Setting Executive Compensation

It can be a challenge setting executive salaries in most organizations but it can be especially difficult at a nonprofit where you want to attract top talent while avoiding criticism.

Nonprofits need to offer solid compensation plans in order to attract and keep talented people. There’s a fine line as even the IRS can step in if it considers a nonprofit’s executive pay excessive.  And while budgets are strained at most nonprofits if incentives can be used to ensure executives are fulfilling the organization’s goals then the better for all concerned.

Attracting Top Talent

Compensation averages tend to get skewed by a few overly generous nonprofits but for the most part those are anomalies.  Usually, it varies on the organization’s size, budget, geographic location, and mission. That’s primarily why an organization’s board should find comparable information to set salary benchmarks.  Some organizations will even utilize a salary survey from an independent company in their review.

For the most part, comparable executives have similar qualifications, can do similar functions and work for the same kinds of organizations.  When a nonprofit is part of a larger organization, there may even be a compensation survey of others within the organization that could be helpful.

It’s always wise to compare fairly when reviewing compensation and include other benefits and bonuses, health insurance and retirement plans.

Nonprofit executives can also be inspired by the factors such as location and the organization’s mission. A passion for the work, culture and values of a particular organization can also have a meaningful affect in persuading top talent to come aboard.

Accountability and compensation

In business, executives are held accountable for the company performance. The same should apply at nonprofits. As part of compensation, incentives should be tied to clear measurable goals based on the organization’s mission. The organization can build additional variables where pay can increase when certain goals are met.  Although, it’s not a good idea to link pay with fundraising goals as that will usually be something the IRS will take a dim view of.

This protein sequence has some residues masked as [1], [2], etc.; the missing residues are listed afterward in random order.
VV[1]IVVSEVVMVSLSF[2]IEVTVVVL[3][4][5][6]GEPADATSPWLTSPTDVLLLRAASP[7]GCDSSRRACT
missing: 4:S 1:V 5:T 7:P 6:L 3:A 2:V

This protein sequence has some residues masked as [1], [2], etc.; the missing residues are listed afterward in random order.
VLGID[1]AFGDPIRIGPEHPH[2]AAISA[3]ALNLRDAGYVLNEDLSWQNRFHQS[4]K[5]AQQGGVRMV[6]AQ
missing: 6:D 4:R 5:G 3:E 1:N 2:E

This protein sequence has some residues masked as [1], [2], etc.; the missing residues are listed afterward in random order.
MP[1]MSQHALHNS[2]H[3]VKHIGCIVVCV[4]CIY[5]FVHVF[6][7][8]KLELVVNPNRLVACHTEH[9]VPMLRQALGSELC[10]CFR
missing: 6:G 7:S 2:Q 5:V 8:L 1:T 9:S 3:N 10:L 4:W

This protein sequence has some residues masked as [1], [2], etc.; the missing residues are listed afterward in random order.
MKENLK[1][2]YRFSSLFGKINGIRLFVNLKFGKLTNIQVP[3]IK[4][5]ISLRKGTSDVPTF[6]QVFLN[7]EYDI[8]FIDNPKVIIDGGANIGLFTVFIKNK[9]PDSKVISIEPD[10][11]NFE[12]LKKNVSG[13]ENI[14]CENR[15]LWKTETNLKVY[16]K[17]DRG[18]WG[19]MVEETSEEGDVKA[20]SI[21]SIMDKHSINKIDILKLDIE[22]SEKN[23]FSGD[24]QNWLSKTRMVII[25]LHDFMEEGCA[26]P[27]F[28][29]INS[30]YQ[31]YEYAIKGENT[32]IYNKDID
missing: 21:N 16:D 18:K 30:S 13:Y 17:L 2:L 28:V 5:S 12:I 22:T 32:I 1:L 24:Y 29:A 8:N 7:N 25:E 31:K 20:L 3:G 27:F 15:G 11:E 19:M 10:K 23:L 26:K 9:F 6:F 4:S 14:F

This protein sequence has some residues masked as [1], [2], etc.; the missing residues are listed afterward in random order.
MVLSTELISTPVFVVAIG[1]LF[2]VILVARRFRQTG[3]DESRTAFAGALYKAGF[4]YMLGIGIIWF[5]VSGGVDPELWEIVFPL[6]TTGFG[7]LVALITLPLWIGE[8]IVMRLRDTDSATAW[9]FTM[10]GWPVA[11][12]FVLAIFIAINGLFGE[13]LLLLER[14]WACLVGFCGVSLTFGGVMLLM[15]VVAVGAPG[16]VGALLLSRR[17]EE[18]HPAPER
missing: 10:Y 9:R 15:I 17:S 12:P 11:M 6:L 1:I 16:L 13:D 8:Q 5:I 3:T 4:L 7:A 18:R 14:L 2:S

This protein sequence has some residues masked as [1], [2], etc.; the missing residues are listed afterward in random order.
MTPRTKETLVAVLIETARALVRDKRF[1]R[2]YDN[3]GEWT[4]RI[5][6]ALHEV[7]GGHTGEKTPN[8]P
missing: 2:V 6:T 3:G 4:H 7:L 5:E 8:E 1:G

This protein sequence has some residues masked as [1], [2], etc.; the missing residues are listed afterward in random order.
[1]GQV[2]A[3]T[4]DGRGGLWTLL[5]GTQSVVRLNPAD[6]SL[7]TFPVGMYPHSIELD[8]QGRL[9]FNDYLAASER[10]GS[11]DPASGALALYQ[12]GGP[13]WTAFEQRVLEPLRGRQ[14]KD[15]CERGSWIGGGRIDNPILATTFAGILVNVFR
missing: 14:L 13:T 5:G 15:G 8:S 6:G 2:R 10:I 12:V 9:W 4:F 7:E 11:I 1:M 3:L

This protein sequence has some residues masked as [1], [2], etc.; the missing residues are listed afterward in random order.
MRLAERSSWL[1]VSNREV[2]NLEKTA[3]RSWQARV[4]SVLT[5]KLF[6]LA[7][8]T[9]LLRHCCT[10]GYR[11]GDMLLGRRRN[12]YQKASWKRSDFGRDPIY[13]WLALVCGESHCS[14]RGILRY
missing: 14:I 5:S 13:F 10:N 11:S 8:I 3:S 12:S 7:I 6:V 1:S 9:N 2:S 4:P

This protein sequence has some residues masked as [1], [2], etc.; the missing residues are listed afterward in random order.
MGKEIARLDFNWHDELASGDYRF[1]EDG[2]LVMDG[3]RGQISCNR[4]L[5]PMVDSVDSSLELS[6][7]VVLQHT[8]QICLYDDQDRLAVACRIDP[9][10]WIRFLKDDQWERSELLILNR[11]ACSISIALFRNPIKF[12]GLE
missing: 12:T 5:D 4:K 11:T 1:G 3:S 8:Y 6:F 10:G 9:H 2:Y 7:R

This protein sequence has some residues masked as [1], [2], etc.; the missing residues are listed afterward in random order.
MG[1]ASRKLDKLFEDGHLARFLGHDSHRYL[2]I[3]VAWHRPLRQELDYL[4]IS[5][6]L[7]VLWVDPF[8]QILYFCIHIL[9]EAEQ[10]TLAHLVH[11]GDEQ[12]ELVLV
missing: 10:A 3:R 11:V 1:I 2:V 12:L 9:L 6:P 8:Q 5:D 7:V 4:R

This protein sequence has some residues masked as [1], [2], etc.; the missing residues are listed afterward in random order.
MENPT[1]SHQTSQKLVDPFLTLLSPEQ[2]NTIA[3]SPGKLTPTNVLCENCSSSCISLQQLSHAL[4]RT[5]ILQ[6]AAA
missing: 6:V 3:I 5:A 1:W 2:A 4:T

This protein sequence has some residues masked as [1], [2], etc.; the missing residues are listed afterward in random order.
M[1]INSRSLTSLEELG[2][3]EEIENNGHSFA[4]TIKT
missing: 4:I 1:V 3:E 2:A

But accountability can show stakeholders and watchdog groups that results are very important to the organization and that compensation won’t be scrutinized, especially, if assigned goals are met.

Avoid IRS Red Flags

Aside from protecting the organization’s reputation with important donors, it’s important to make sure compensation for executives won’t raise suspicions from the IRS.

To keep things transparent, all nonprofits are required to fill out Form 990 to explain the process used to in approving executive compensation.

Important questions that need to be answered include:

  • Was compensation reviewed and approved by an independent body such as the nonprofit’s executive board?
  • Did the committee review comparable compensation data?
  • Were compensation discussions and decisions documented?

Many nonprofits fail to document the compensation terms and could face further scrutiny as a result.

All nonprofits should strive to attract top talent with a competitive compensation package. It’s the only way to ensure you’re getting and keeping the brightest people.  But it’s also important that executives be accountable for the organization’s performance. Linking performance with incentives can help but pay should not be so out of line compared with other nonprofits so as not to raise unnecessary scrutiny from the public and IRS.


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Posted in Nonprofits.

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